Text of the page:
Region and 1951 Polls
culled from PUNCH, December 16, 2004
Much had been said and written on the wrong accusation of the Yoruba on a false
allegation of preventing the late Dr. Nnamdi Azikiwe from taking office first as
leader of government business and later Premier of the West. Again, in Godwin
Nzeakah’s column: “Historical reflections,” in The PUNCH of November 10, 2004,
an article which ostensibly was meant to be a tribute to Zik, devoted 95 per
cent of space to reminding Nigerians for the umpteenth time the 1951 incident.
The Action Group (led by Chief Obafemi Awolowo) went into the 1951 elections as
a relatively young but well organised party with brilliantly articulated
manifesto against the much older and better known the NCNC (led by Dr. Nnamdi
Azikiwe). The Yoruba loved the Owelle; they flocked the NCNC rallies at Balogun
Square, Anola in Isalegangan, Campos Square and Amuto, mainly to see and listen
to “Zeek”. It was therefore no surprise that all the five seats in Lagos were
won by NCNC candidates i.e. Dr. Nnamdi Azikiwe, Dr. Ibiyinka Olorunimbe, Prince
Adeleke Adedoyin, T.O.S. Benson and H.P Adebola. The party also won seven of the
eight seats in Ibadan; it won seats in many other towns such as Abeokuta, Oyo,
Ife, Ilesha and Oshogbo.
In confirmation of the Yoruba support for Zik and the NCNC, the party won the
1954 Western Region version of the elections into the House of Representatives
as a result of which the three ministerial slots for the West in the federal
cabinet were taken up by NCNC members -Chief Festus Okotie-Eboh, Alhaji Adegoke
Adelabu and Chief Kolawole Balogun.
The fact that there were carpet crossings after the 1951 elections cannot be
denied but the blame for the manipulation and manoeuvering by politicians cannot
be laid at the doors of the generality of the Yoruba who three years later again
voted for the NCNC. Incidentally, the first person who crossed over to the
Action Group side of the House was Arthur Prest – a non-Yoruba. The elder
statesman, Chief Anthony Enahoro, a non-Yoruba, also a member of the House, was
in Awolowo’s cabinet as Home Affairs Minister. So also were other prominent
Action Group members from the Mid-West. While not attempting to justify the 1951
carpet crossings, the fact should not be overlooked that as at today and in
spite of electoral laws forbidding it, our legislators still change parties
without first resigning their seats and testing their popularity on the platform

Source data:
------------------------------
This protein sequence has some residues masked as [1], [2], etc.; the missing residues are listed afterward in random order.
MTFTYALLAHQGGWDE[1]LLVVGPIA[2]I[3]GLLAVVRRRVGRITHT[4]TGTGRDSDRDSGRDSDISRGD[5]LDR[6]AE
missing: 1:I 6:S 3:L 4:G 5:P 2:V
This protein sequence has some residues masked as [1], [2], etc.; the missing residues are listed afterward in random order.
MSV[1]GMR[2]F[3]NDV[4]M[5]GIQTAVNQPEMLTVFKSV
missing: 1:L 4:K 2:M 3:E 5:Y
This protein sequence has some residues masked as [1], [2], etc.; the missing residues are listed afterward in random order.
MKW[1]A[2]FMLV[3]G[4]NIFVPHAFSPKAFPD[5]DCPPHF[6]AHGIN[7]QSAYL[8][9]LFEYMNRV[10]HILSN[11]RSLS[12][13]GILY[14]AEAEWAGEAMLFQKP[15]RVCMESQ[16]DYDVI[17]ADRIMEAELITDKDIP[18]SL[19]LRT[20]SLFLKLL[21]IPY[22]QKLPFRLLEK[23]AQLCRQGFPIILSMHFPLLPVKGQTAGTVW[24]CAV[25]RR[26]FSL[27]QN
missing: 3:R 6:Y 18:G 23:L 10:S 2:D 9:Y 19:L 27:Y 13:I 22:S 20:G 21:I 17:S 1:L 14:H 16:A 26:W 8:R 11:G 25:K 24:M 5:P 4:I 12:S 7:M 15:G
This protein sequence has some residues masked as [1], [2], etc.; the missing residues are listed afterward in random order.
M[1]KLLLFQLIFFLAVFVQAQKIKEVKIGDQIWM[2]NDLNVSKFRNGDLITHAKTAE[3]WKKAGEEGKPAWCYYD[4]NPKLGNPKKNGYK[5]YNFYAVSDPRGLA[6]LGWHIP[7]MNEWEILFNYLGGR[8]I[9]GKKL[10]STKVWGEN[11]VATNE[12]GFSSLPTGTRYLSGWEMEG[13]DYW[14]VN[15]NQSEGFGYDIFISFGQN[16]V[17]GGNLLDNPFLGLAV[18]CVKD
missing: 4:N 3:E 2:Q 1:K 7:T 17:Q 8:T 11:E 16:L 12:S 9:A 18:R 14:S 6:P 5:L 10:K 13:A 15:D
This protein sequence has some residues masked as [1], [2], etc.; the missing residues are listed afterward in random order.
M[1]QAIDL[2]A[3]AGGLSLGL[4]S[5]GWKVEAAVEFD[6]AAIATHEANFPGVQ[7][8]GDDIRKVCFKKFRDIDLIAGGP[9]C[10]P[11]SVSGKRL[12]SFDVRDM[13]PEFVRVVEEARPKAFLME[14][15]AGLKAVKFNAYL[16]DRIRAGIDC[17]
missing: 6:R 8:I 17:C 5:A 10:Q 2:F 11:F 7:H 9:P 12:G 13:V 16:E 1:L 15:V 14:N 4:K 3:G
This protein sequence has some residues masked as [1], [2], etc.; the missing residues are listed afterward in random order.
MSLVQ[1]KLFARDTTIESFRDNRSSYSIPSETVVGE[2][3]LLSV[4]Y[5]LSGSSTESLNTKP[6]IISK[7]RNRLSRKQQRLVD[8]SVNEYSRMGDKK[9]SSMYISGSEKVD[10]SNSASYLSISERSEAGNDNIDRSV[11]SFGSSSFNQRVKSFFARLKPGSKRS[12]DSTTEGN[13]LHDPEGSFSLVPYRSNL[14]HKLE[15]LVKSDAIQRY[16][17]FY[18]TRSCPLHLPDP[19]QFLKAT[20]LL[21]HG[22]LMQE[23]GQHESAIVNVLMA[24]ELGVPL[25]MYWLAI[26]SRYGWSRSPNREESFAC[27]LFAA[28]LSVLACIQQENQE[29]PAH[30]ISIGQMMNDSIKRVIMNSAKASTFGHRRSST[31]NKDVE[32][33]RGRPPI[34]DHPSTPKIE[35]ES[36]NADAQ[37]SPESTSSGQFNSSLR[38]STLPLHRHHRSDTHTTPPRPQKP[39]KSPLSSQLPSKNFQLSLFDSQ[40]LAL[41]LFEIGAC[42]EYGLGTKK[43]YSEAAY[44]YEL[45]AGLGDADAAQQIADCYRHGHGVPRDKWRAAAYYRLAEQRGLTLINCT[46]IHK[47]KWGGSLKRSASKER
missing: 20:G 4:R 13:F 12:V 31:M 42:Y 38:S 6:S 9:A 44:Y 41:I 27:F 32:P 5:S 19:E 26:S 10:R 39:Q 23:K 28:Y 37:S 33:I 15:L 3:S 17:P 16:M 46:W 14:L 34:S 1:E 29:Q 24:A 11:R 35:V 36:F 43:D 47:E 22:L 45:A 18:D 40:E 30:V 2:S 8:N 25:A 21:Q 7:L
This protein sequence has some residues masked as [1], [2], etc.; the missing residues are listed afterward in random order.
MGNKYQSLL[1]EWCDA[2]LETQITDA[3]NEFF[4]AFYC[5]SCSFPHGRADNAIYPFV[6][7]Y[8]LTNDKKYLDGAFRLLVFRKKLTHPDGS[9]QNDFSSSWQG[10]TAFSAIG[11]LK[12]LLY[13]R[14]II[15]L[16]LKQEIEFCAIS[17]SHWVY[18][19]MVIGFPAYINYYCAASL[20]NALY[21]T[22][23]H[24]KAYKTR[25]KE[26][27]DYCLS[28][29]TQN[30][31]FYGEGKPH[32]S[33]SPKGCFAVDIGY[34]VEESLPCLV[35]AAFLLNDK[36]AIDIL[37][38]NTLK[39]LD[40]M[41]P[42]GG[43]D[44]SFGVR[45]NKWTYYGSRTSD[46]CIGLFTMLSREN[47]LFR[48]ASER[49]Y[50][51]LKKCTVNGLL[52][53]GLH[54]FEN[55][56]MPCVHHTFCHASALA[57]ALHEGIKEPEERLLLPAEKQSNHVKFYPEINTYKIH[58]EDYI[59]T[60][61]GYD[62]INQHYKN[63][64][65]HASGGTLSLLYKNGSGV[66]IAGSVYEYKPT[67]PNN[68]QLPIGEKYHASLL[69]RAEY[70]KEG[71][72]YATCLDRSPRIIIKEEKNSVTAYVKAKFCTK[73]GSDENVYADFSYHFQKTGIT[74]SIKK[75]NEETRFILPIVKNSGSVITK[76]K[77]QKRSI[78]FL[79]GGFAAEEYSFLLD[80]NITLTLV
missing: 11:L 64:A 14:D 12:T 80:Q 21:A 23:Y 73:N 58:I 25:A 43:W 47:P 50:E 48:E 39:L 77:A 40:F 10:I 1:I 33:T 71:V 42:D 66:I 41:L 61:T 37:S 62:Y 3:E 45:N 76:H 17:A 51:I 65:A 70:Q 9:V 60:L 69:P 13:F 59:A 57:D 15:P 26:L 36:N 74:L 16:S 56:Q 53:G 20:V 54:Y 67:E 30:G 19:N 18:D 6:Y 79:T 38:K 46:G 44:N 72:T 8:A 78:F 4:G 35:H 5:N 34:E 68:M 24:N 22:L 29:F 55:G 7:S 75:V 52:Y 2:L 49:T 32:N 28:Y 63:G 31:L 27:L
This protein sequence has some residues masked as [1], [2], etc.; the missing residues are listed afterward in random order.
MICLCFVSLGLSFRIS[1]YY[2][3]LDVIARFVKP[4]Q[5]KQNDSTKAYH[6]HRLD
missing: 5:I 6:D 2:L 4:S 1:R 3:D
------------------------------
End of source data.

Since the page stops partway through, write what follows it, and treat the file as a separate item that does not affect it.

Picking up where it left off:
of their new party as demanded by law.
Nigeria has always been described as standing on a tripod – North
(Hausa/Fulani), East (Igbo) and the West (Yoruba). With this setting, some obas,
who were said to have expressed a preference for a Yoruba premier, were
naturally apprehensive of the unfolding scenario – the prospect of a regional
premiers meeting with the North represented by a northerner, East by an
easterner and the West also by an easterner! It was the considered opinion of
the paramount rulers that the interest of the West would be best served by a
westerner and that nothing meaningful could be achieved at any forum at which
Nigeria was the subject matter where the Yoruba, one of the three dominant
tribes, was not represented. If in 2004 – more than 50 years after – we are
still talking of a Nigerian president of Igbo extraction and both the North and
the South-South are insisting that come 2007, the president must come from their
zone, it would be difficult to fault the stand taken by the obas way back in
Yoruba have always been very accommodating. In 1951, Mazi Mbonu Ojike was
elected Deputy Mayor of Lagos and many of our eastern brothers served as
councillors in the then Lagos City Council. Moronu once won a Lagos seat to the
House of Representatives and one Ebubedike was elected a member of the Western
House of Assembly via Badagry Constituency. About the same time, a Yoruba lawyer
of Egba extraction (Ajibola), who had lived in Port Harcourt for many years,
lost a council election on the platform of the NCNC, the dominant party not only
in Port Harcourt but also throughout the East.
Each time the unfortunate saga of 1951 is retold, all we read or hear is that
Zik was denied the opportunity to rule the West by the Yoruba, whereas the
action was against the wish and desire of majority of the Yoruba who had
demonstrated a preference for Zik and the NCNC at the polls.
A united Nigeria where the various tribes can coexist peacefully should be our
goal. If we must tell stories, we must be fair. We must tell it all and allow
the reading public to make their own judgement and not brainwash them.
•Awosanya wrote from 5, Afolabi Awosanya Street, Opebi, Ikeja, Lagos.